Unsurprisingly. I landed in the psych ward with loads of labels put on me like ‘depression’ and ‘PTSD’ and ‘anxiety.’ In time, I learned not to let those labels define me. Eventually, I came through the other side. But all that’s a story for another day.

The bottom line is, after momz died, I knew to let myself feel the sadness without trying to avoid it or push it away. This can be difficult. Especially if I’m in a public place because I feel uncomfortable showing emotions like that in front of people. It still hits me in waves, and I still have to nudge myself to welcome the feeling.

If you know the Sedona Method, then you already know about welcoming. Welcoming your emotions is a powerful way to deal with them because it eliminates resistance.

You may have heard the saying, ‘What you resist, persists.’ It’s true. Somewhat to my surprise, the quickest way over, is often through. By allowing myself to feel my sadness when it comes, I am also able to release it.

I also allow myself to feel happiness and gratitude. It’s important to feel the range of feelings, and to know that I can release those feelings.

I can chose what to focus on, and how I think about things. It’s helps keep me annoyingly positive, even when facing a shitstorm of stress.


Breathing is insanely important. You can live for days without food or water, but stop breathing and you’re dead in minutes.

Breathing is automatic. You don’t NEED to think about it, but you should because most people hyperventilate their way through life and don’t realize it.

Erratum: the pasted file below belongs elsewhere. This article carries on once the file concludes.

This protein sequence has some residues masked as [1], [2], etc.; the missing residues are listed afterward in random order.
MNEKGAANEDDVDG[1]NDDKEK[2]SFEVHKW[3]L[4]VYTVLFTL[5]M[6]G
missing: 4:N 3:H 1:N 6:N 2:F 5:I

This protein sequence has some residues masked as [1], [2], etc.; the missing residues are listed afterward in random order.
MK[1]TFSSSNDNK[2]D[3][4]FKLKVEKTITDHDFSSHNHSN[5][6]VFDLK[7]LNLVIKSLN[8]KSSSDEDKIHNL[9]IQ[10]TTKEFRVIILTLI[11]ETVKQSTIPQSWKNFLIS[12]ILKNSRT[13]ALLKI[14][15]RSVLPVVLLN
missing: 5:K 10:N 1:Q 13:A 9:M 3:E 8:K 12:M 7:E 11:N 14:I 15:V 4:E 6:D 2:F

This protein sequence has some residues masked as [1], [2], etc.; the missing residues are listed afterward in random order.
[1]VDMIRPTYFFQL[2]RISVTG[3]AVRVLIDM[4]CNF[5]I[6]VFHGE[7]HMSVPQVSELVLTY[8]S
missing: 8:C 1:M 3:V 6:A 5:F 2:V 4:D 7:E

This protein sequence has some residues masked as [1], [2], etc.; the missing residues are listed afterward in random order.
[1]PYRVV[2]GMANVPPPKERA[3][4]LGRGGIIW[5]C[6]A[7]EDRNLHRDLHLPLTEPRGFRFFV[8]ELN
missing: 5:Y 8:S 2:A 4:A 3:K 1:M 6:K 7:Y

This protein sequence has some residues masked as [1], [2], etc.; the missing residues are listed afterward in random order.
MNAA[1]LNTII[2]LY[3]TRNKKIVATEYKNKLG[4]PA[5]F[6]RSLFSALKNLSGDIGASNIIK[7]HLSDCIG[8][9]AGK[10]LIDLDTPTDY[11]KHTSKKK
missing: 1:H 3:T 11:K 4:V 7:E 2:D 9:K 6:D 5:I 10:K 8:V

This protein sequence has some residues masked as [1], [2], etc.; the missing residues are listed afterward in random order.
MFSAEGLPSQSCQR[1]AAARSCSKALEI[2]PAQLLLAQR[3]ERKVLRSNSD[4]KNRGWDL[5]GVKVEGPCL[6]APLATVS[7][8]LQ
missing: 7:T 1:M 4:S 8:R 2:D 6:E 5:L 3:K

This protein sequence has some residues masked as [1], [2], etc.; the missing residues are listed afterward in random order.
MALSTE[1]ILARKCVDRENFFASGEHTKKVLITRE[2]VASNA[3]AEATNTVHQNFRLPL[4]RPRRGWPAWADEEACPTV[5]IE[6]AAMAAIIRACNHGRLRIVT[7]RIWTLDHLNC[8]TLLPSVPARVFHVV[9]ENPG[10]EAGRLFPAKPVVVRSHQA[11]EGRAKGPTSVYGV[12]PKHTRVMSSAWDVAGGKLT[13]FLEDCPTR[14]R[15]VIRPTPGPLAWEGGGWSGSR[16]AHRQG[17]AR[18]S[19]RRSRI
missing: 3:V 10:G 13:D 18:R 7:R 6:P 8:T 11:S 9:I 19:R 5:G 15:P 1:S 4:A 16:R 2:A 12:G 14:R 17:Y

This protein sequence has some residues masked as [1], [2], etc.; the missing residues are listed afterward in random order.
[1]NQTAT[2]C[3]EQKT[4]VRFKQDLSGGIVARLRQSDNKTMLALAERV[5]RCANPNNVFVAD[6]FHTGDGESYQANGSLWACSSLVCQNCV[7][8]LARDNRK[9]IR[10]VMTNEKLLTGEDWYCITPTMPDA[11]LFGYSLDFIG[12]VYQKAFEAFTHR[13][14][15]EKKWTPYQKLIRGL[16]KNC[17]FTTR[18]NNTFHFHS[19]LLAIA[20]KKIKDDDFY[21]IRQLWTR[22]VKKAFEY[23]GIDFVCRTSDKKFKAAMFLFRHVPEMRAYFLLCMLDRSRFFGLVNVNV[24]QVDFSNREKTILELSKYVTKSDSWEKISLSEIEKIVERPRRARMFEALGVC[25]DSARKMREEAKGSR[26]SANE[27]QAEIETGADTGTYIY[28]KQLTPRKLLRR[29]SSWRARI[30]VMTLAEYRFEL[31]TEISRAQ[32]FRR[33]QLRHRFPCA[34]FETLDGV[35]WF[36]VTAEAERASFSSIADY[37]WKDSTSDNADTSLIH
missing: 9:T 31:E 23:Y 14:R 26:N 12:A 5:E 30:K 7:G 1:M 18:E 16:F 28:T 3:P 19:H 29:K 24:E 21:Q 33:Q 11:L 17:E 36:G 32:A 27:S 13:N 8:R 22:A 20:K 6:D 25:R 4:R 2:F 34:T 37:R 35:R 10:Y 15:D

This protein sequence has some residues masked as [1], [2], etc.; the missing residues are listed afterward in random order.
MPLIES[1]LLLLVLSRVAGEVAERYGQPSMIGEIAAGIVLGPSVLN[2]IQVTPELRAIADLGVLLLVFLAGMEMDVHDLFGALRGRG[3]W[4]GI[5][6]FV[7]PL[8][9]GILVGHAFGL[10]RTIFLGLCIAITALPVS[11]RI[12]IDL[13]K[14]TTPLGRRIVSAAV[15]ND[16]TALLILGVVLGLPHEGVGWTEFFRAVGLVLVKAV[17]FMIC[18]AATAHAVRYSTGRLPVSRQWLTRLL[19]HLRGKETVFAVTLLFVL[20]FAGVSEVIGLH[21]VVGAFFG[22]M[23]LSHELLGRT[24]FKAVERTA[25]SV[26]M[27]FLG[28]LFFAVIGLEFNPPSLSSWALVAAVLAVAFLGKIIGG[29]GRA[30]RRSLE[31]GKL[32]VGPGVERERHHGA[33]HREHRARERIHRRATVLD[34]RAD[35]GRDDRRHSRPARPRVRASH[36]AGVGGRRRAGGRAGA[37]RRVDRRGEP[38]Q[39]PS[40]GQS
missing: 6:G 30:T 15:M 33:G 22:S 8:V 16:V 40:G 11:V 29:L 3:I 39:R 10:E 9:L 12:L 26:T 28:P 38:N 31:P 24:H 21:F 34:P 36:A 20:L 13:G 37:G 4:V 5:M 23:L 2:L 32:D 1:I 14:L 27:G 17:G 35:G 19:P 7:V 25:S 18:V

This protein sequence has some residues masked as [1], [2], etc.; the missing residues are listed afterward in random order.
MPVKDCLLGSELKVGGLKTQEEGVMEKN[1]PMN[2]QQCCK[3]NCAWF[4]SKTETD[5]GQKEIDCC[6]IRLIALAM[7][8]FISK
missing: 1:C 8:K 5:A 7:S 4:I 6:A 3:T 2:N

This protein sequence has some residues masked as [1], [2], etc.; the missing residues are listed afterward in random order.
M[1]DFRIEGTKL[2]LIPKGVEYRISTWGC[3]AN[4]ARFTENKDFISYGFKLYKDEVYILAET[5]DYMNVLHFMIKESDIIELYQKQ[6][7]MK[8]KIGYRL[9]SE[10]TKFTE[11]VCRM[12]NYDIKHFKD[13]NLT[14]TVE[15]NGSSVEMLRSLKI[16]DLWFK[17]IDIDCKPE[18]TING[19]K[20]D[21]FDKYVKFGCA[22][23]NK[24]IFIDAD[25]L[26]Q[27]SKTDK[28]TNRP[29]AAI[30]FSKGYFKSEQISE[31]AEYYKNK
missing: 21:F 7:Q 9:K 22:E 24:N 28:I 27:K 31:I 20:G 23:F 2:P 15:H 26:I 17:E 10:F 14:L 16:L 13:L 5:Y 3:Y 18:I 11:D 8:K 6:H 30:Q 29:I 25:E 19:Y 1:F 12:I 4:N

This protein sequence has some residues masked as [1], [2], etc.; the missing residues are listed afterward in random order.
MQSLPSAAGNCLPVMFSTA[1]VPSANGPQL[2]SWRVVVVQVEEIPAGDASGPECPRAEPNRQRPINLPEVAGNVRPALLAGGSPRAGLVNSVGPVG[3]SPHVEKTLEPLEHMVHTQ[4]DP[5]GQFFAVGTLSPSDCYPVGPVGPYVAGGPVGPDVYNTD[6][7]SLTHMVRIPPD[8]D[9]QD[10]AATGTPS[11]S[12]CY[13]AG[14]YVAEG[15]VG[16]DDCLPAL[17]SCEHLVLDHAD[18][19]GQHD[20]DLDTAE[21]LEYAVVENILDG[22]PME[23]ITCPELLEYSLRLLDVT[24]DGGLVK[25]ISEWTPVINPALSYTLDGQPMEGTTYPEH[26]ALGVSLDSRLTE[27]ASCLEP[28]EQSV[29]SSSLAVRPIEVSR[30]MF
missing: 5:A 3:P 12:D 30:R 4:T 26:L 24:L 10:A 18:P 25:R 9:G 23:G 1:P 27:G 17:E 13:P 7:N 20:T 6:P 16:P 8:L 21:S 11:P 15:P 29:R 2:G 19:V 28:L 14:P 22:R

Next time you’re in front of a mirror, watch yourself breathe. Are your shoulders moving? If they are, you, like most people, are breathing shallowly from your chest and shoulders.

It’s not your fault, and it’s an easy fix. It just takes  a little understanding of your body, and a little practice to make proper breathing a habit.

When you lie on your back, you’ll likely breathe from your belly naturally because your shoulders and neck are supported, and your stomach muscles are free to move. However, many people spend a lot of time sitting down.

In a sitting position, your diaphragm, your primary breathing muscle is constricted. To compensate, people unconsciously start breathing from their secondary breathing muscles.

Your chest and shoulders are secondary breathing muscles. When we breathe from the chest and shoulders we’re only working with about 30% of out lungs – just the top bit, so we don’t get the right amount of oxygen. Therefore, we breathe quickly to try to make up for the oxygen we lack. It doesn’t work.

Shallow breathing from the chest can worsen pain, anxiety and sleeping issues, and it can put our bodies permanently into a stress response. Proper breathing, on the other hand, activates your relaxation response, and ensures you get the proper ratio of oxygen to carbon dioxide that you need to be healthy, reduce pain and anxiety, and sleep better.